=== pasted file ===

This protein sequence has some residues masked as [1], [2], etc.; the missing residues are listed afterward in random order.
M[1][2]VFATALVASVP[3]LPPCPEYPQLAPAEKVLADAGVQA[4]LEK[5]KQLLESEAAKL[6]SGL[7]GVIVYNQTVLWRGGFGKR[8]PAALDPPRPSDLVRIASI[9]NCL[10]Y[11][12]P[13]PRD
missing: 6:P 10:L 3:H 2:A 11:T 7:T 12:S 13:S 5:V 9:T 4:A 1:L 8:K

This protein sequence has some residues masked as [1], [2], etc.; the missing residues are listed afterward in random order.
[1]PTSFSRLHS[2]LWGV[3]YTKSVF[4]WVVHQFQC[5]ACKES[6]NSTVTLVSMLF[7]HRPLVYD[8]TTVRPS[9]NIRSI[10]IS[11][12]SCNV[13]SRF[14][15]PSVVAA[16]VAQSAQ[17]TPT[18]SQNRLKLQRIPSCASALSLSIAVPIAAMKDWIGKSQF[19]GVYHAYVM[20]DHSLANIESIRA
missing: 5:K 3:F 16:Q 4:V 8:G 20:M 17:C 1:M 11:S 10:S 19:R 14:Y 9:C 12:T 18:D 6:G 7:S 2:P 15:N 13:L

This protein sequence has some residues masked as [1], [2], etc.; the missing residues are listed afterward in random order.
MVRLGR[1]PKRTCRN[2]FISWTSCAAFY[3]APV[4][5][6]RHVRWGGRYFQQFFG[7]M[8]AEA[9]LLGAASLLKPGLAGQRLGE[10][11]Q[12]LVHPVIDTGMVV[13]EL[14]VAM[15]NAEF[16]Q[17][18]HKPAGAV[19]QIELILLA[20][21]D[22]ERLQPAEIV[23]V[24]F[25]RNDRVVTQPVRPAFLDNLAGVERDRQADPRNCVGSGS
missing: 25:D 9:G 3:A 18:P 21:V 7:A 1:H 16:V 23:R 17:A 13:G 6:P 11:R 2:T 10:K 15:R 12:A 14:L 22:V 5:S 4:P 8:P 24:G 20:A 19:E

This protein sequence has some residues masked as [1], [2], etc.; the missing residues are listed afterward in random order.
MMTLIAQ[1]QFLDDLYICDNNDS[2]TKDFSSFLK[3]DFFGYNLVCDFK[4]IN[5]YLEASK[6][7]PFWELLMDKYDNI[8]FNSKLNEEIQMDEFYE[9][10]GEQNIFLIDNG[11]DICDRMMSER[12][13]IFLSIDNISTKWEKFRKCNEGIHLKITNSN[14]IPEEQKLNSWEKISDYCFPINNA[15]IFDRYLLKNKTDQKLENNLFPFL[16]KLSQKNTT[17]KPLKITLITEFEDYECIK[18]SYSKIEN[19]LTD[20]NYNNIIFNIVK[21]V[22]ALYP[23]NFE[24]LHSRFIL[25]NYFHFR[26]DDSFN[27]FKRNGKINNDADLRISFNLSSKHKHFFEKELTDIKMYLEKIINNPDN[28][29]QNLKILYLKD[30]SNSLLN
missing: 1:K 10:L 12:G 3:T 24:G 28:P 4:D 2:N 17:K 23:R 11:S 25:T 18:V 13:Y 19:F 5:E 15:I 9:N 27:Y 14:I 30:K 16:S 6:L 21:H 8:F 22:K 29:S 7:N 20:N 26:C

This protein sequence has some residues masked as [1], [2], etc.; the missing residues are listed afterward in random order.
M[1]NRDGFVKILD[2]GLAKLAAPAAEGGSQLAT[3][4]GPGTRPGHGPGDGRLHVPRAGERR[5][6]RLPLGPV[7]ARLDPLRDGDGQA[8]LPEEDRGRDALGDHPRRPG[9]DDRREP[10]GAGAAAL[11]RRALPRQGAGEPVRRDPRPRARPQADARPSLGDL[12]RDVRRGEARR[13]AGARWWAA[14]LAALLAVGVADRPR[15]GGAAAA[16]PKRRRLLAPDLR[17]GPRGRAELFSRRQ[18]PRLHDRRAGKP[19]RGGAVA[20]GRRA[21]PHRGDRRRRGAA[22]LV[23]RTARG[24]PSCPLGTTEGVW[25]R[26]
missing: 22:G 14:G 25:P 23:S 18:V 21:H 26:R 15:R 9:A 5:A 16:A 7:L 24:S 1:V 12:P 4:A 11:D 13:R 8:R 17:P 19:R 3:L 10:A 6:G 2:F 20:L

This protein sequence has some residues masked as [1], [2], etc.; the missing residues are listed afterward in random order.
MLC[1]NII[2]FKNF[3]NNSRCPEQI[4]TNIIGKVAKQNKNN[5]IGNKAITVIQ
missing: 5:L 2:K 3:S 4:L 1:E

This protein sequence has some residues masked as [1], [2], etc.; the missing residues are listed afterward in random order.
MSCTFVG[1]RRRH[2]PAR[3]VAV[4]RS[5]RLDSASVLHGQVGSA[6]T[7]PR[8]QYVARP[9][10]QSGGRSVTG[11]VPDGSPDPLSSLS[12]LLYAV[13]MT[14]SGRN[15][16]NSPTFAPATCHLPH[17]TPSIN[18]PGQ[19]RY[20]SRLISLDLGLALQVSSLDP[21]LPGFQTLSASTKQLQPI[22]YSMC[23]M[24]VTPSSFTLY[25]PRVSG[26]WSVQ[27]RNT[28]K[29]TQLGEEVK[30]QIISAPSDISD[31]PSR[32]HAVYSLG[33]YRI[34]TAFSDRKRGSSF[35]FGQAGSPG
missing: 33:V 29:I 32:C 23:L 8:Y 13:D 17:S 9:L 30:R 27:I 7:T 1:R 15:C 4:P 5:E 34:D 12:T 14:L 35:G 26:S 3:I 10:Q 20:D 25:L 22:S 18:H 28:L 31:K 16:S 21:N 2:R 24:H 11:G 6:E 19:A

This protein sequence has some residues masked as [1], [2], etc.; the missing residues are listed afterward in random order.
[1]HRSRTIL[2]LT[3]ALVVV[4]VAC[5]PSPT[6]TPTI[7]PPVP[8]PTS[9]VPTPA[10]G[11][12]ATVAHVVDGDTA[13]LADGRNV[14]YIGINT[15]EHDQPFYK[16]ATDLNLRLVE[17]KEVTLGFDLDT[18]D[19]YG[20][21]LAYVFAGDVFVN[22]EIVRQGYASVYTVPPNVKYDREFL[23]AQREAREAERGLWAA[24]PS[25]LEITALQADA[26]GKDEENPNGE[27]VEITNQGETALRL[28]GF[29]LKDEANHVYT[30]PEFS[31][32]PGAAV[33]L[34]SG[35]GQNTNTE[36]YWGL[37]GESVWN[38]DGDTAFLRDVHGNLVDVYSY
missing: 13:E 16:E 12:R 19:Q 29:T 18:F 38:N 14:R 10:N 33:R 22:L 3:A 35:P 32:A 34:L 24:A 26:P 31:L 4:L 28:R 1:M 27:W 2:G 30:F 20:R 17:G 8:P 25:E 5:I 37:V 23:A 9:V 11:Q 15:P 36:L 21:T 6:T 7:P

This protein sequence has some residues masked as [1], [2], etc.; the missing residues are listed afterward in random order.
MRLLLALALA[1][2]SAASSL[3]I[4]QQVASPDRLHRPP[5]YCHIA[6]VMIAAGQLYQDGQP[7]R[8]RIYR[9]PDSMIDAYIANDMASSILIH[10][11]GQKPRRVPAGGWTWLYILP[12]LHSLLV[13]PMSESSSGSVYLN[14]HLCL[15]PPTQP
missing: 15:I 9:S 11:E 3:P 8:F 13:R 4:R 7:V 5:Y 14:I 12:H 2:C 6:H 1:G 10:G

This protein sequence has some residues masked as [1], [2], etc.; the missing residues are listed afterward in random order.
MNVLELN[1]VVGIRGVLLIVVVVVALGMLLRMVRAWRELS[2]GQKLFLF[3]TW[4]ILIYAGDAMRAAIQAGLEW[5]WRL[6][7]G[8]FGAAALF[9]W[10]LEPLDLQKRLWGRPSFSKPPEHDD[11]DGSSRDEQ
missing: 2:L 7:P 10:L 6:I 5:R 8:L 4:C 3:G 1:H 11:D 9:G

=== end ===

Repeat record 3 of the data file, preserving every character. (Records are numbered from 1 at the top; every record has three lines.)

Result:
This protein sequence has some residues masked as [1], [2], etc.; the missing residues are listed afterward in random order.
MVRLGR[1]PKRTCRN[2]FISWTSCAAFY[3]APV[4][5][6]RHVRWGGRYFQQFFG[7]M[8]AEA[9]LLGAASLLKPGLAGQRLGE[10][11]Q[12]LVHPVIDTGMVV[13]EL[14]VAM[15]NAEF[16]Q[17][18]HKPAGAV[19]QIELILLA[20][21]D[22]ERLQPAEIV[23]V[24]F[25]RNDRVVTQPVRPAFLDNLAGVERDRQADPRNCVGSGS
missing: 25:D 9:G 3:A 18:P 21:V 7:A 1:H 16:V 23:R 17:A 13:G 6:P 11:R 2:T 10:K 15:R 12:A 14:L 22:V 5:S 4:P 8:P 24:G 20:A 19:E